Cities Research Center

Benchmarking the Future World of Cities

World Cities: Mapping the
Pathways to Success

JLL Typology of World Cities 2018

  • In our latest research in collaboration with The Business of Cities, we have identified 10 city groups each playing a distinct role on the global stage. Cities within each group share strengths and challenges and present different opportunities to real estate investors, developers and corporate occupiers.

    Hover over a category to find out more about real estate market dynamics in this group.

  • THE 'HYBRIDS' are typically mid-sized cities that compete in specialised markets. Most had high levels of foreign investor activity during the last cycle. Dubai is one of the world's top destinations for FDI while Warsaw leads on cross-border real estate investment.

  • EMERGING WORLD CITIES: The 'Enterprisers' are rapidly moving towards a high productivity, high innovation system. They are among the world's most dynamic real estate markets and have had more success than other 'Emerging World City' groups in attracting real estate investors.

  • EMERGING WORLD CITIES: The 'Powerhouses' are moving to a higher position in the value chain and are benefitting from strong national government support. They feature among the world's most dynamic cities and perform strongly for short-term growth in JLL's 2017 City Momentum Index.

  • EMERGING WORLD CITIES: The 'Megahubs' are exceptionally large cities in emerging economies that have become centres of business services and retail. They attract high levels of corporate demand, but are failing to match this with strong real estate investor activity.

  • THE 'NATIONAL GROWTH ENGINES' are cities in stable, developed economies that benefit from access to large domestic markets. Dallas, Houston and Atlanta regularly feature among the world's top investment destinations by offering a favourable blend of liquidity, transparency and market depth. These cities are dominated by domestic investors.

  • NEW WORLD CITIES: The 'Influencers' - their role is linked to hosting transnational institutions and trading functions. These cities are home to some of the world's most stable real estate markets, registering the lowest volatility in office rents since 2000 of any of the 10 city groups.

  • NEW WORLD CITIES: The 'Lifestyle' Cities, mid-sized cities in mature European, North American and Australasian economies, have registered the strongest rental growth for prime offices (since 2000) among the 'New World Cities' groups, led by Auckland, Helsinki and Vancouver.

  • NEW WORLD CITIES: The 'Innovators' boast world-class capabilities in science and technology with business climates that foster innovation and entrepreneurship. These cities attract among the greatest volume of real estate investment relative to their economic size. Boston is the top real estate investment destination among the 'Innovators'.

  • ESTABLISHED WORLD CITIES: The 'Contenders' are closest to joining the 'Big Seven' and have collectively recorded the fastest growth in real estate investment over the past decade. They have also registered among the highest office rental growth since 2000, second only to the 'Big Seven'.

  • ESTABLISHED WORLD CITIES: The 'Big Seven' are the world's most powerful and globally-connected cities, they account for around one-quarter of all capital invested in commercial real estate and have registered the strongest growth in prime office rents since 2000, but they are also among the most cyclical markets.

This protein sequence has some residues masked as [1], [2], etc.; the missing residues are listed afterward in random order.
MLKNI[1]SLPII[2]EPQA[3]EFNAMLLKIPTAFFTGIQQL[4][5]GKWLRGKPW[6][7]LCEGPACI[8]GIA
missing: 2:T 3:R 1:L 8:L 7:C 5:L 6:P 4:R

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How to spot the next generation of successful world cities

Jeremy Kelly and Tim Moonen discuss the key strengths of the world's most successful cities, the challenges these cities face in accommodating growth and reveal a new group of cities that are challenging the dominance of the world's most powerful and globally-connected - London, New York, Paris, Singapore, Tokyo, Hong Kong and Seoul.

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Authors

Rosemary Feenan

Rosemary is Director of Global Research Programmes at JLL. For Rosemary, analysing, tracking, interpreting and anticipating the nature of the New World of Cities is as important as it is fascinating.

Rosemary is a Trustee of the Urban Land Institute and serves on the World Economic Forum's Global Agenda Council on the Future of Cities. Rosemary is a frequent keynote speaker at major industry events and international conferences.

Jeremy Kelly

Jeremy is a Director in JLL's Global Research team and is one of the spearheads of JLL's Cities Research Center. A passionate advocate of the role of real estate in driving city success, Jeremy is the author of several of JLL's Global Research publications, including the City Momentum Index and the Global Real Estate Transparency Index.

Will McBryde

Will is an Analyst in JLL's Global Research team. He joined JLL in 2015 having completed a Masters degree in Globalisation at UCL. His interests lie in the ability of large-scale real estate projects to transform the trajectories of cities, as well as in city competitiveness and the role of city rankings.

Greg Clark

As Chairman of The Business of Cities group, Greg leads a team that advises global cities, firms and institutions and reports on global trends and changes in cities. Greg has worked with over 100 cities around the world and holds senior advisory roles at international bodies including the OECD, Brookings Institution and ULI. A prolific author, Greg has published ten books to date on cities and investment practices. In 2016, Greg was honoured by HM Queen Elizabeth II with a CBE for his services to city and regional economic development.

Tim Moonen

Director of Intelligence with the Business of Cities Group, Tim helps shape a unique set of optics designed to better understand urban dynamics and city competitiveness in the current cycle of globalisation.